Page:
Daily newspapers have been writing their own obituaries for so long now that most readers have become desensitized to the stumbles, falls and collapses of some of the nation’s venerable gray ladies. Our local dailies seem to be holding their own after their own rounds of layoffs and reorganizations as the new “normal” of newspapering emerges.
But what about the smaller alternative publications that dot the city’s landscape? How are they faring? A good many Salt Lake City “alt-y” publications have managed to outlast the economic turbulence of the past few years.
This week, we look at how two local monthly magazines have diversified their efforts to stay in the game.
Community Roots Deep Underground
Since 1989, SLUG magazine has proven that you can create a renowned local print magazine without paying the majority of your writers. With 150 volunteers, SLUG has a name recognition that allows it to attract the talents of budding writers longing to contribute to a publication with roots that go deep underground the mainstream community.
While SLUG struggles the same way other publications do to explain to advertisers that a publication is bringing them business, SLUG publisher Angela Brown says the community brand of SLUG provides its own incentive.
“[Advertisers] really do want to see an outcome—they want to see customers coming in and talking about how they saw their ad in SLUG or saw online sales increase through click-through ads. But,” she adds, “they also want to be associated with what we’re doing.”
Just like contributors working to add their voices to Salt Lake City’s underground, Brown says advertisers also want “to be part of the culture that SLUG magazine is creating in Salt Lake.”
Such cache is not attained solely through acerbic wit and writing—a lot of the paper’s clout comes in part from Brown’s tireless efforts promoting and hosting community events. Brown is the paper’s third publisher and has been at the helm for 13 years, during which she’s taken her previous experience of hosting listening parties for record labels to make SLUG a name in the community. She’s helped host skateboarding, snow and ski competitions, the popular Localized music series and, in 2009, helped to create Craft Lake City, an annual gathering and celebration of the art of do-it-yourself crafters whose wares aren’t necessarily a good fit for gallery walls.
“I thought it would be perfect with the vibrant culture we have here of handmade items; it really runs through our cultural blood,” Brown says. “I came from the punk and goth scene, and growing up ... there were no Hot Topics back then, so you had to make your own cool, crazy clothes.”
Since SLUG rolled out its bazaar of craftiness, the event has become popular enough that Brown says she’s spinning it out into its own nonprofit entity so that it can be self-sustaining without draining the small SLUG staff that is already kept busy with the print publication. But, if nothing else, it’s another community event shoring up the anti-establishment credibility of SLUG.
Like other media, Brown has been quick to diversify content: issuing a SLUG newsletter, airing a regular podcast titled Soundwaves From the Underground and pushing more exclusive content to SLUGMag.com. Right now, she says, SLUG isn’t shrinking or growing, but is holding its own.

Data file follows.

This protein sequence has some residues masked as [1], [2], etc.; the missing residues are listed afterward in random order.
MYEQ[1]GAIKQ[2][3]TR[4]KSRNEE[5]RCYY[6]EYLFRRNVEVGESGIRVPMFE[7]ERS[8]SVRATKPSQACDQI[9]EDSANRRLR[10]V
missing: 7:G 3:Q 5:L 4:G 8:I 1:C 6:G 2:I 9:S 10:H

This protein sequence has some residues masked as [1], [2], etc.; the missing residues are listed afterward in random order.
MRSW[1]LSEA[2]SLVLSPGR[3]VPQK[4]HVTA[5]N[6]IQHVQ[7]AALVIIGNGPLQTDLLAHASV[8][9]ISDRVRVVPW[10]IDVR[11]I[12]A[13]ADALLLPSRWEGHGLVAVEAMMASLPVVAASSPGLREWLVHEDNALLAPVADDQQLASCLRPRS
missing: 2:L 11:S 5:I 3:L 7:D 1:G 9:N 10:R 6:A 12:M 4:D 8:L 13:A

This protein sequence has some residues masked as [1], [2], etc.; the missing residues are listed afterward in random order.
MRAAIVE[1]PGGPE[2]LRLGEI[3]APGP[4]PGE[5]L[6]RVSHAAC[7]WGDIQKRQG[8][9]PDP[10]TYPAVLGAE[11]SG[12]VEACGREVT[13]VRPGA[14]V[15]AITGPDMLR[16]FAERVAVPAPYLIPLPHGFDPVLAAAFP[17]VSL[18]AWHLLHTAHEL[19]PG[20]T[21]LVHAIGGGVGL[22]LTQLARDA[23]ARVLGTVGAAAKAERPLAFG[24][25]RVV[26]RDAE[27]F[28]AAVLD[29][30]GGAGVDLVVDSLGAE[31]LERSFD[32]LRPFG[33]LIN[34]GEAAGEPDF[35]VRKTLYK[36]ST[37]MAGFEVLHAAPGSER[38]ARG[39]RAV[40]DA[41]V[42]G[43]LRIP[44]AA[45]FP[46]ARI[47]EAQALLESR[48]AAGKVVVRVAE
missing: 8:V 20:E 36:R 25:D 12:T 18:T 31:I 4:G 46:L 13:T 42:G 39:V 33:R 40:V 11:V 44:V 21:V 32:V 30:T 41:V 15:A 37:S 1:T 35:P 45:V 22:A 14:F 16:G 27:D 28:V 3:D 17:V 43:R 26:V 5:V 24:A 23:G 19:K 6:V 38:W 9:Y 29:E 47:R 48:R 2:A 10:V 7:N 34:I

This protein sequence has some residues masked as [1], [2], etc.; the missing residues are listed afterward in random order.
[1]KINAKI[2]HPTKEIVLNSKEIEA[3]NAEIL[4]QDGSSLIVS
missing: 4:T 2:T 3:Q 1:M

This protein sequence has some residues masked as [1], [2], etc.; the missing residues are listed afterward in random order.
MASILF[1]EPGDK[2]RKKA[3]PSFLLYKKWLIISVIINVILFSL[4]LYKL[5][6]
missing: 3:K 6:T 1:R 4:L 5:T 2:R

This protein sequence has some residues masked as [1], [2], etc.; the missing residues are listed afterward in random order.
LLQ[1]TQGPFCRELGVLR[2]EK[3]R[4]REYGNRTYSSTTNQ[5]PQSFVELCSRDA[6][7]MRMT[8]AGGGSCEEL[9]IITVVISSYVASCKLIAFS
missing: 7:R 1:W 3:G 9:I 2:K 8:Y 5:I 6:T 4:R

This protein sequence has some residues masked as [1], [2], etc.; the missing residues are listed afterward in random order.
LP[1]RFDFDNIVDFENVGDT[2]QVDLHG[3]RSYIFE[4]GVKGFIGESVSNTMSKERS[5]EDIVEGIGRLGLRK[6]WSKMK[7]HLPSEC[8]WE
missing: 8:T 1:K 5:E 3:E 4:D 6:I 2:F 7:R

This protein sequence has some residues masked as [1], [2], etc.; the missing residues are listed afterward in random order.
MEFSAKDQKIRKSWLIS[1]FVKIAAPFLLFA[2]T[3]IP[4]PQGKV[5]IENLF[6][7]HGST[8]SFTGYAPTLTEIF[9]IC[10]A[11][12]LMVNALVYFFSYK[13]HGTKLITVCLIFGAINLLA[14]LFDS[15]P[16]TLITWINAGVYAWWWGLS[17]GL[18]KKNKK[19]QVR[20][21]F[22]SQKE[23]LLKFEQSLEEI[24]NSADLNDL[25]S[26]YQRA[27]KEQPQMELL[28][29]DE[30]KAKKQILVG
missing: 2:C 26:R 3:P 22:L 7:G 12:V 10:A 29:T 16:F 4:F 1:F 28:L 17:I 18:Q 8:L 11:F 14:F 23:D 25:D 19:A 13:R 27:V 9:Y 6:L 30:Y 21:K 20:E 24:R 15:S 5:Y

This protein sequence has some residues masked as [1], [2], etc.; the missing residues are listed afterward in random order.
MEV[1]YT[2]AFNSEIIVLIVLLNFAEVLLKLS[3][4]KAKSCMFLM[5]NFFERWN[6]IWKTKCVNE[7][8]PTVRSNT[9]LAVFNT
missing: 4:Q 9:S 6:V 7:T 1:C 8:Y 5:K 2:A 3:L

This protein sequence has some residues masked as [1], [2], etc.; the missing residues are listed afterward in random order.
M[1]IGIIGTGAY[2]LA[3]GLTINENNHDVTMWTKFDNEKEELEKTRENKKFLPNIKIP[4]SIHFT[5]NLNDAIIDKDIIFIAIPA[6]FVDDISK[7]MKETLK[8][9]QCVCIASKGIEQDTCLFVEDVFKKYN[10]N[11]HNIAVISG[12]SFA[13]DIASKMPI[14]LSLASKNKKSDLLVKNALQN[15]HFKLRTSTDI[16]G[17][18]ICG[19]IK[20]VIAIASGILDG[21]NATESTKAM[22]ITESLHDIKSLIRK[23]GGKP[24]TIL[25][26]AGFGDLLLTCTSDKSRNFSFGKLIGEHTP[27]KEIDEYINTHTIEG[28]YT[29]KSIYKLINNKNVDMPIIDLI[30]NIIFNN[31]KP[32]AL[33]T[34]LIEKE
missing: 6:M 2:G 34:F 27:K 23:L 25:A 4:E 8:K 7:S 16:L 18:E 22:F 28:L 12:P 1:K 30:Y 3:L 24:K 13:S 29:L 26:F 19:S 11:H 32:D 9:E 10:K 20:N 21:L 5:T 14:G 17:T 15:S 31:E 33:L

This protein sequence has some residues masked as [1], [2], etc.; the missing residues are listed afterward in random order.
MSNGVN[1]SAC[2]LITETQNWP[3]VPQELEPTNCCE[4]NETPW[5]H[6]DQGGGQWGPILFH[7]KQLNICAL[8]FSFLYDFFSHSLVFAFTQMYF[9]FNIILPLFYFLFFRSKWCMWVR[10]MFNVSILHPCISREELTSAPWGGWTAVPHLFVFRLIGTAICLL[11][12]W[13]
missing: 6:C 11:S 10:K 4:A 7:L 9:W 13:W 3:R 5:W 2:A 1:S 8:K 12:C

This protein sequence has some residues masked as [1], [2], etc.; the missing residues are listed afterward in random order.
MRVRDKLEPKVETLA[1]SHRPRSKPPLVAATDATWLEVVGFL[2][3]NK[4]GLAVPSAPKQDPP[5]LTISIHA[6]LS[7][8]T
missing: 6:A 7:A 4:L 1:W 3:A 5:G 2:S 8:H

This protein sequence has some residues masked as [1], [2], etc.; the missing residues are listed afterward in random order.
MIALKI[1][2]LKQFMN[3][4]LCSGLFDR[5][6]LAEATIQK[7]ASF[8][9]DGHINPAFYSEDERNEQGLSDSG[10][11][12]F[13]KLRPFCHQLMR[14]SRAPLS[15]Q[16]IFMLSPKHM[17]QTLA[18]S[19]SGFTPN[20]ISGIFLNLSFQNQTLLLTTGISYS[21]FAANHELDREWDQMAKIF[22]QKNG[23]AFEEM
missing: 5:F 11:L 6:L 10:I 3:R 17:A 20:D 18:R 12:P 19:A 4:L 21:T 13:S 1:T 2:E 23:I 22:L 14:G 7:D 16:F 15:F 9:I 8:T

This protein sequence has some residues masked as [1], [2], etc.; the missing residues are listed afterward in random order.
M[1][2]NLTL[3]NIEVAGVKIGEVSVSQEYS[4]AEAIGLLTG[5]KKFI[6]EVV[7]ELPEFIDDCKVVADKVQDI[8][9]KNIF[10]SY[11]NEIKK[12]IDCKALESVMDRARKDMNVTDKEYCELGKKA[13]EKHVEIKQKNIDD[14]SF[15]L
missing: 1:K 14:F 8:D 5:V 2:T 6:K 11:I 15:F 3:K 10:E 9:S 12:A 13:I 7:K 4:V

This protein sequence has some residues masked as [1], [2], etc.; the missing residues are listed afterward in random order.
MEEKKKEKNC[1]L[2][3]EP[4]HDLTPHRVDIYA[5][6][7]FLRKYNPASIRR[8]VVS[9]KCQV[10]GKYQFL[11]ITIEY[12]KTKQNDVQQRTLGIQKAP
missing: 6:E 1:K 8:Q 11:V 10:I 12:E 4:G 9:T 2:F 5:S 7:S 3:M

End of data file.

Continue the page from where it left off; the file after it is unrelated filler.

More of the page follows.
“We’re probably even-steven,” Brown says, “and I don’t think that’s bad. I actually think that’s pretty awesome, because I’m my own worst critic—I always want to be going up.”
Mom & Pop vs. the Big Box/Big Brother
In a small downtown Italian restaurant, Richard Markosian, founder of Utah Stories, gathers for a spaghetti lunch with a couple of employees. With a large TV newsman’s video camera on the table, he stops between bites to record an interview of an elderly woman who’s irate about the parking meter outside the family-run eatery. To some mainstream reporters, covering upset diners might seem like a crap assignment, but for Markosian, reporting on the trials and tribulations of small businesses is his bread & butter.
“More and more often in our society, corporate America is moving in and the locals are moving out—and the government is facilitating that process,” he says. To that end, Markosian’s free glossy publication has seemingly dedicated itself to advocacy journalism for small businesses.
The most recent issue of Markosian’s booklet-size monthly publication tore into the Sugar House streetcar in the cover story, titled “A Streetcar Undesired.” Markosian reported on a public hearing, as did other publications, but he focused his article on the large public opposition, naming more than a dozen businesses that will be affected by the then-proposed extension of the streetcar line along 1100 East (the council has since approved this line despite public outcry). Markosian punctuated the reporting with his own editorializing: “The cultural, historic and economic value of Sugar House is far too much to gamble on ‘form-based’ city planning,” he wrote.
Markosian, who has a background in documentary filmmaking, started Utah Stories in 2006 as a video-news site but, struggling to find a way to monetize the endeavor, subsequently turned it into a small monthly publication in 2007. Focusing on in-depth features about small-business issues and profiles of local businesses provides an advantage with advertisers, though Markosian says Utah Stories’ rates are also pretty dang cheap.
That being said, he says his publication doesn’t write stories in exchange for ads. Markosian says that, on the contrary, the publication checks out potential advertisers before accepting ads, having turned down restaurants’ ad money in the past because Markosian didn’t think the food was that good.
Markosian says the focus on hyper-local journalism is paying off, and that in July, the publication will begin upping the number of issues it distributes and expanding in future editions to bring back video content to the publication’s website.